Perhaps the biggest shift towards sustainability will happen in the hunter-dominance mentality of our traditional instinct to power. Game theory has tested the “win-lose” game of dominance against win-win strategies through computer simulations for many years, always with the same result: 5% win-win players, who have a chance to communicate and collaborate with each other, will overwhelm a win-lose majority and completely eliminate their presence within 200 iterations of the game. In the classic research text , The Evolution of Cooperation, Robert Axelrod describes the experiments that show how unforced cooperation in a world of self-seeking egoists is not only possible, but becomes the wise egoist’s strategy of choice when it comes to satisfying his interests and needs.
The optimistic insights from game theory were enthusiastically adopted in international relations, business negotiations (e.g. the Harvard Model of William Ury), and economics to name only a few. Within a win-win environment, win-lose strategies are not a threat, as they fail to gain a footing or are quickly eliminated again in subsequent interactions. Cooperation is sustainable.
Why then has the win-lose mentality been so robust?
One possible answer lies in the fragmentation of the world in which the strategy has been applied in the past. Collaboration needs a framework, both to keep the collaborators in constant contact, and to make the consequences of different strategies immediately transparent. As the Web knits our relationships every more tightly together, we are evolving a robust context of networked interaction in which the logic behind game theory seems now to be taking over.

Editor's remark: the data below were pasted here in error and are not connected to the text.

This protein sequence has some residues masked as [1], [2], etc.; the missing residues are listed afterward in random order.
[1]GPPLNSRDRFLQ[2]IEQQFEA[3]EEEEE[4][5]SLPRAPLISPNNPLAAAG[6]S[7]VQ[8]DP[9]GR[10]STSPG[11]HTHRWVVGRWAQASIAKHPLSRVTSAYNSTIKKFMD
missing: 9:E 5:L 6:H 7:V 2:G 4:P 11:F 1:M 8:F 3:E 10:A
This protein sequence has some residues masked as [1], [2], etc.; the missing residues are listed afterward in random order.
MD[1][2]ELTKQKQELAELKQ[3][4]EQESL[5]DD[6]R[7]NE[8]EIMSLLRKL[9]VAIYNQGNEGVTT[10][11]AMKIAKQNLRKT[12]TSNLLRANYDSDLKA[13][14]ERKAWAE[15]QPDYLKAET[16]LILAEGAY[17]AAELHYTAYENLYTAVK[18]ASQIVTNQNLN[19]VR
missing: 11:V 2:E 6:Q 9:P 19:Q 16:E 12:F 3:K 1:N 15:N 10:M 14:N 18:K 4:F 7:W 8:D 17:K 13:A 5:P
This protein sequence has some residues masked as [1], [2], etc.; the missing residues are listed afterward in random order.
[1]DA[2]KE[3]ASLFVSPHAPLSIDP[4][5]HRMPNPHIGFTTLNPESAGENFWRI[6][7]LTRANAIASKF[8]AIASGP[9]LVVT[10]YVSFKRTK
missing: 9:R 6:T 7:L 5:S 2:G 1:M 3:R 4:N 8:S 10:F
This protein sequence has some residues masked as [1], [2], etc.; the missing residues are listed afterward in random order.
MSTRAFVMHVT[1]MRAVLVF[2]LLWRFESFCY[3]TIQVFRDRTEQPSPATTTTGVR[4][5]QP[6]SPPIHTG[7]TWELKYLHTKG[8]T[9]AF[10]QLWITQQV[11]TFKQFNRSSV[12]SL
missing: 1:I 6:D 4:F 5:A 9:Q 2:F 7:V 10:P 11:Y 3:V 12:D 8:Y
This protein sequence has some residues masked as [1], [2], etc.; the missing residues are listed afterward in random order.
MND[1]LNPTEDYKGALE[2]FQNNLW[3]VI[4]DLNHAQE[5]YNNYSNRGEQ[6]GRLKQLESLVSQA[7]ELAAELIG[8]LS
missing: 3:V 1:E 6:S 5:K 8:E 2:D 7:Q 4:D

In Macrowikinomics, Tapscott and Williams describe the first stirrings of a world which in game theory terms could be described as genuinely living off win-win dynamics. Open Source, Open Innovation, Open Science, open politics, based on social networks of knowledge and initiatives are bowling away the win-lose competition. This is probably the most important book of the decade, as Thomas Friedmann’s The World is Flat was to the 2000’s. Friedmann described the challenge to traditional economic power structures in the age of web connectedness, where the playing field of competition had become level (flat) to actors around the world to allow them to participate in the economy from wherever they were. Tapscott and Williams describe less how people compete through being connected, as how connectedness itself is competing with the assumptions about power and success based on win-lose strategies.
Open software innovation is challenging proprietary models; open innovation is leveraging data at companies like Novartis and Nike and giving them a competitive advantage. Wikileaks is challenging the entrenched power structures of the military, bureaucracies and lobbing interests behind the effervescent show provided by politics and media. Young and disenfranchised voters posed a genuine threat to the power of the Mullahs in Iran after the stolen elections through Twitter, and young Muslims are communicating about alternatives behind the backs of their regimes.
As threatening as these developments are to established ways of thinking, exercising power, and earning a living (see the lawsuit by Sun a few years ago to try to stop open source as a threat to business itself (much more Sun’s own version of business), Web2.0 strategies are probably the solution to all of the great challenges we are facing in the world. Democratic, transparent, networked collaboration focussed on viable solutions aimed at increasing general well-being: what a vision, and Tapscott and Williams show us how it is becoming reality.